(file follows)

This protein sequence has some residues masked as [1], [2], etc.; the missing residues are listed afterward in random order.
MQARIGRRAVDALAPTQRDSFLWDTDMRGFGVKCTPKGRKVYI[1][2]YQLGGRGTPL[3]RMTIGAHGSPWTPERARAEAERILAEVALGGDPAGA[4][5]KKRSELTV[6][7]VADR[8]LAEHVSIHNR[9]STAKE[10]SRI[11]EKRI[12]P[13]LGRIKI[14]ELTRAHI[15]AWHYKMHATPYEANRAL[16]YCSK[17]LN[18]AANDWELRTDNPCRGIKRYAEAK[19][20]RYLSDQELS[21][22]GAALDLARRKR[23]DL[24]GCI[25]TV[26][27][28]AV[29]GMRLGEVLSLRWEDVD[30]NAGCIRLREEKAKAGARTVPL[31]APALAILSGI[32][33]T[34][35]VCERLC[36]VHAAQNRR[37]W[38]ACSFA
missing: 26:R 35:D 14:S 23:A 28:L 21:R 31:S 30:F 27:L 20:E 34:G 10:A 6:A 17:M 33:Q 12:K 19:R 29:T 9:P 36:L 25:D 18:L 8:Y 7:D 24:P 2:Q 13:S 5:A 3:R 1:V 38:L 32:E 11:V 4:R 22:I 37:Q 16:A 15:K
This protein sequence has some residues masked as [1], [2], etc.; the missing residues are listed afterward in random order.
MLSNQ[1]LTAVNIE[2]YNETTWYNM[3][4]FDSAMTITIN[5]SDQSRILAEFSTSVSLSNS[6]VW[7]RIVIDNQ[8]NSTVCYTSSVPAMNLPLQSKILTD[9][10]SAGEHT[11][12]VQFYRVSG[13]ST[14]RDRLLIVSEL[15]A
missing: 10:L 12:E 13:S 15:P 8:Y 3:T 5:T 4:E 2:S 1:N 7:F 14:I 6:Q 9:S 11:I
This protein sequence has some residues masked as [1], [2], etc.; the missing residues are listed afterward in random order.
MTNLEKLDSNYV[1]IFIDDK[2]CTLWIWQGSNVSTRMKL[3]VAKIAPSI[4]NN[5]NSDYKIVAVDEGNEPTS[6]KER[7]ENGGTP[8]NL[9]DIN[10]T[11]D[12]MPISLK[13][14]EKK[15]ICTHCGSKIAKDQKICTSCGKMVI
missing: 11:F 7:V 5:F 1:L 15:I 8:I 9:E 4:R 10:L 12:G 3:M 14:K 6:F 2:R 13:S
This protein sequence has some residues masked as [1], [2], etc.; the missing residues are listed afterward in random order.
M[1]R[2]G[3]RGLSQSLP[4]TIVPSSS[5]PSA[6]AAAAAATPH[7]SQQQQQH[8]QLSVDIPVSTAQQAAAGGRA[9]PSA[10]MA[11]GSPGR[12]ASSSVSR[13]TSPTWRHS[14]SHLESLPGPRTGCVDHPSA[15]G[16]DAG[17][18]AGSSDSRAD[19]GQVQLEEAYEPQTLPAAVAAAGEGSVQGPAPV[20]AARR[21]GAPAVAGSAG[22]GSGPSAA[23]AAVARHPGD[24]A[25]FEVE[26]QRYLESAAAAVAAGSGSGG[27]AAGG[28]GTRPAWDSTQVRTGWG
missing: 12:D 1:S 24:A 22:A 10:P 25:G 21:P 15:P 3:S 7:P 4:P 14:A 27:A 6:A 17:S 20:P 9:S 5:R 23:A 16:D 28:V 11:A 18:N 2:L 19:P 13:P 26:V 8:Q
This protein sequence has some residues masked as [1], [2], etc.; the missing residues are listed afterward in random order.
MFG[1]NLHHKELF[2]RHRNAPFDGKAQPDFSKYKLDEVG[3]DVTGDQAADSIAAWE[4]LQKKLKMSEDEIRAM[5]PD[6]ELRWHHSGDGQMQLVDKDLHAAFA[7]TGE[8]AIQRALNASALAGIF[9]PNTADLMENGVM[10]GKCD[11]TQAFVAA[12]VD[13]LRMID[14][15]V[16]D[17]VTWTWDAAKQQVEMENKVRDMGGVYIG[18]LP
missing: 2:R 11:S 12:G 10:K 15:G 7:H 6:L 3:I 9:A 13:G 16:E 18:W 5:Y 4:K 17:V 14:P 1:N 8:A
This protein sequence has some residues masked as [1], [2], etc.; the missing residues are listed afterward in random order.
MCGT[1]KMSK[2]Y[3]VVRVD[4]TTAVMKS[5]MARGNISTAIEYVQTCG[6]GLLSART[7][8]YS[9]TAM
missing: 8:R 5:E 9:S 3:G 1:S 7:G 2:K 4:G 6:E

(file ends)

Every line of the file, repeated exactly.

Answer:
This protein sequence has some residues masked as [1], [2], etc.; the missing residues are listed afterward in random order.
MQARIGRRAVDALAPTQRDSFLWDTDMRGFGVKCTPKGRKVYI[1][2]YQLGGRGTPL[3]RMTIGAHGSPWTPERARAEAERILAEVALGGDPAGA[4][5]KKRSELTV[6][7]VADR[8]LAEHVSIHNR[9]STAKE[10]SRI[11]EKRI[12]P[13]LGRIKI[14]ELTRAHI[15]AWHYKMHATPYEANRAL[16]YCSK[17]LN[18]AANDWELRTDNPCRGIKRYAEAK[19][20]RYLSDQELS[21][22]GAALDLARRKR[23]DL[24]GCI[25]TV[26][27][28]AV[29]GMRLGEVLSLRWEDVD[30]NAGCIRLREEKAKAGARTVPL[31]APALAILSGI[32][33]T[34][35]VCERLC[36]VHAAQNRR[37]W[38]ACSFA
missing: 26:R 35:D 14:S 23:A 28:L 21:R 31:S 30:F 27:L 20:E 34:G 10:A 6:A 17:M 33:Q 12:K 19:R 29:T 9:P 36:L 25:D 18:L 8:Y 7:D 24:P 2:Q 13:S 5:A 3:R 1:V 38:L 32:E 11:V 4:R 22:I 37:Q 16:A 15:K
This protein sequence has some residues masked as [1], [2], etc.; the missing residues are listed afterward in random order.
MLSNQ[1]LTAVNIE[2]YNETTWYNM[3][4]FDSAMTITIN[5]SDQSRILAEFSTSVSLSNS[6]VW[7]RIVIDNQ[8]NSTVCYTSSVPAMNLPLQSKILTD[9][10]SAGEHT[11][12]VQFYRVSG[13]ST[14]RDRLLIVSEL[15]A
missing: 10:L 12:E 13:S 15:P 8:Y 3:T 5:T 4:E 2:S 1:N 7:F 14:I 6:Q 9:S 11:I
This protein sequence has some residues masked as [1], [2], etc.; the missing residues are listed afterward in random order.
MTNLEKLDSNYV[1]IFIDDK[2]CTLWIWQGSNVSTRMKL[3]VAKIAPSI[4]NN[5]NSDYKIVAVDEGNEPTS[6]KER[7]ENGGTP[8]NL[9]DIN[10]T[11]D[12]MPISLK[13][14]EKK[15]ICTHCGSKIAKDQKICTSCGKMVI
missing: 11:F 7:V 5:F 1:L 15:I 8:I 9:E 4:R 10:L 12:G 3:M 14:K 6:F 2:R 13:S
This protein sequence has some residues masked as [1], [2], etc.; the missing residues are listed afterward in random order.
M[1]R[2]G[3]RGLSQSLP[4]TIVPSSS[5]PSA[6]AAAAAATPH[7]SQQQQQH[8]QLSVDIPVSTAQQAAAGGRA[9]PSA[10]MA[11]GSPGR[12]ASSSVSR[13]TSPTWRHS[14]SHLESLPGPRTGCVDHPSA[15]G[16]DAG[17][18]AGSSDSRAD[19]GQVQLEEAYEPQTLPAAVAAAGEGSVQGPAPV[20]AARR[21]GAPAVAGSAG[22]GSGPSAA[23]AAVARHPGD[24]A[25]FEVE[26]QRYLESAAAAVAAGSGSGG[27]AAGG[28]GTRPAWDSTQVRTGWG
missing: 12:D 1:S 24:A 22:A 10:P 25:G 21:P 15:P 3:S 7:P 4:P 14:A 27:A 6:A 17:S 20:P 9:S 5:R 23:A 16:D 28:V 11:A 18:N 2:L 19:P 13:P 26:V 8:Q
This protein sequence has some residues masked as [1], [2], etc.; the missing residues are listed afterward in random order.
MFG[1]NLHHKELF[2]RHRNAPFDGKAQPDFSKYKLDEVG[3]DVTGDQAADSIAAWE[4]LQKKLKMSEDEIRAM[5]PD[6]ELRWHHSGDGQMQLVDKDLHAAFA[7]TGE[8]AIQRALNASALAGIF[9]PNTADLMENGVM[10]GKCD[11]TQAFVAA[12]VD[13]LRMID[14][15]V[16]D[17]VTWTWDAAKQQVEMENKVRDMGGVYIG[18]LP
missing: 2:R 11:S 12:G 10:K 15:G 7:H 6:L 3:I 9:A 13:G 16:E 18:W 5:Y 4:K 17:V 14:P 1:N 8:A
This protein sequence has some residues masked as [1], [2], etc.; the missing residues are listed afterward in random order.
MCGT[1]KMSK[2]Y[3]VVRVD[4]TTAVMKS[5]MARGNISTAIEYVQTCG[6]GLLSART[7][8]YS[9]TAM
missing: 8:R 5:E 9:S 3:G 1:S 7:G 2:K 4:G 6:E